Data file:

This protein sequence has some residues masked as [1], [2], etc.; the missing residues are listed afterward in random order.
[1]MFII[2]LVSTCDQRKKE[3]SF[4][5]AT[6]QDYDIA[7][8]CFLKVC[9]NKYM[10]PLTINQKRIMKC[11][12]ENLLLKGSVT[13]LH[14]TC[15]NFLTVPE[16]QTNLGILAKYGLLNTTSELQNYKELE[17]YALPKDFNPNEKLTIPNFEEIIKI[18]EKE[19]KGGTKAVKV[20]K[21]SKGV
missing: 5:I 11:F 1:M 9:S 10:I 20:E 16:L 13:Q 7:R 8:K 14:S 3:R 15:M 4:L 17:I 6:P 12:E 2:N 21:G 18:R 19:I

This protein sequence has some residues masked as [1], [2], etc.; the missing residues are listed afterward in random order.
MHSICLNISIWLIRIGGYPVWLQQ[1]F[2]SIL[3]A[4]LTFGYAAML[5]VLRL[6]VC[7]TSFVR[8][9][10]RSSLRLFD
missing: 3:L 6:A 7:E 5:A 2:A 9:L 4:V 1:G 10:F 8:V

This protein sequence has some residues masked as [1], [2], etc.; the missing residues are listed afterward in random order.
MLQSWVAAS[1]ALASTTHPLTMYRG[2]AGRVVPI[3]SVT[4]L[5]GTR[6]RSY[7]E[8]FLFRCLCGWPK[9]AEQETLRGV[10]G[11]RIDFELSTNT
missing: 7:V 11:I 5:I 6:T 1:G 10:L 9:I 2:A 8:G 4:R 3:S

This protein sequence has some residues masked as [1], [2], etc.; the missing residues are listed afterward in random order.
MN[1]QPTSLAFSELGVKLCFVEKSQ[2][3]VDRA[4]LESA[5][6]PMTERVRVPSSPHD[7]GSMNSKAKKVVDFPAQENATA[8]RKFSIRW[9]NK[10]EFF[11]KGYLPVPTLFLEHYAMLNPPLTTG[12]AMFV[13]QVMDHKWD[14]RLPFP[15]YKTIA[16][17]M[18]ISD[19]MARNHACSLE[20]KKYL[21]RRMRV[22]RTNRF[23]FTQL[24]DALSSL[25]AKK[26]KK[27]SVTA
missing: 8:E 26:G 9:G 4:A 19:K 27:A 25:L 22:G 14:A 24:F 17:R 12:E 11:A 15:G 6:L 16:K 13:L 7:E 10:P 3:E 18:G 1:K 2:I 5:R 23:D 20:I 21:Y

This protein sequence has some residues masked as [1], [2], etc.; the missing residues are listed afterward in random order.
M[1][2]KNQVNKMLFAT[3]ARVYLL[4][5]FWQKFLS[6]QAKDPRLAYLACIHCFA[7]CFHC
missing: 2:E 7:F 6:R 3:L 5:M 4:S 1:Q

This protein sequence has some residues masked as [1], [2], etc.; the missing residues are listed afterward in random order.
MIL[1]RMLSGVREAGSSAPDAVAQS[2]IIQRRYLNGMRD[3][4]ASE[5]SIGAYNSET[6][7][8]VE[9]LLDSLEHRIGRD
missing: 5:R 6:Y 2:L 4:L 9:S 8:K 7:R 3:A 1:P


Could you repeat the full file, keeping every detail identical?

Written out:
This protein sequence has some residues masked as [1], [2], etc.; the missing residues are listed afterward in random order.
[1]MFII[2]LVSTCDQRKKE[3]SF[4][5]AT[6]QDYDIA[7][8]CFLKVC[9]NKYM[10]PLTINQKRIMKC[11][12]ENLLLKGSVT[13]LH[14]TC[15]NFLTVPE[16]QTNLGILAKYGLLNTTSELQNYKELE[17]YALPKDFNPNEKLTIPNFEEIIKI[18]EKE[19]KGGTKAVKV[20]K[21]SKGV
missing: 5:I 11:F 1:M 9:S 10:I 20:E 16:L 13:Q 7:R 8:K 14:S 3:R 15:M 4:L 17:I 6:P 12:E 2:N 21:G 18:R 19:I

This protein sequence has some residues masked as [1], [2], etc.; the missing residues are listed afterward in random order.
MHSICLNISIWLIRIGGYPVWLQQ[1]F[2]SIL[3]A[4]LTFGYAAML[5]VLRL[6]VC[7]TSFVR[8][9][10]RSSLRLFD
missing: 3:L 6:A 7:E 5:A 2:A 9:L 4:V 1:G 10:F 8:V

This protein sequence has some residues masked as [1], [2], etc.; the missing residues are listed afterward in random order.
MLQSWVAAS[1]ALASTTHPLTMYRG[2]AGRVVPI[3]SVT[4]L[5]GTR[6]RSY[7]E[8]FLFRCLCGWPK[9]AEQETLRGV[10]G[11]RIDFELSTNT
missing: 7:V 11:I 5:I 6:T 1:G 10:L 9:I 2:A 8:G 4:R 3:S

This protein sequence has some residues masked as [1], [2], etc.; the missing residues are listed afterward in random order.
MN[1]QPTSLAFSELGVKLCFVEKSQ[2][3]VDRA[4]LESA[5][6]PMTERVRVPSSPHD[7]GSMNSKAKKVVDFPAQENATA[8]RKFSIRW[9]NK[10]EFF[11]KGYLPVPTLFLEHYAMLNPPLTTG[12]AMFV[13]QVMDHKWD[14]RLPFP[15]YKTIA[16][17]M[18]ISD[19]MARNHACSLE[20]KKYL[21]RRMRV[22]RTNRF[23]FTQL[24]DALSSL[25]AKK[26]KK[27]SVTA
missing: 8:E 26:G 9:G 4:A 19:K 27:A 25:L 22:G 14:A 24:F 17:R 12:E 11:A 15:G 6:L 16:K 13:L 7:E 10:P 3:E 18:G 1:K 2:I 5:R 23:D 20:I 21:Y

This protein sequence has some residues masked as [1], [2], etc.; the missing residues are listed afterward in random order.
M[1][2]KNQVNKMLFAT[3]ARVYLL[4][5]FWQKFLS[6]QAKDPRLAYLACIHCFA[7]CFHC
missing: 2:E 7:F 6:R 3:L 5:M 4:S 1:Q

This protein sequence has some residues masked as [1], [2], etc.; the missing residues are listed afterward in random order.
MIL[1]RMLSGVREAGSSAPDAVAQS[2]IIQRRYLNGMRD[3][4]ASE[5]SIGAYNSET[6][7][8]VE[9]LLDSLEHRIGRD
missing: 5:R 6:Y 2:L 4:L 9:S 8:K 7:R 3:A 1:P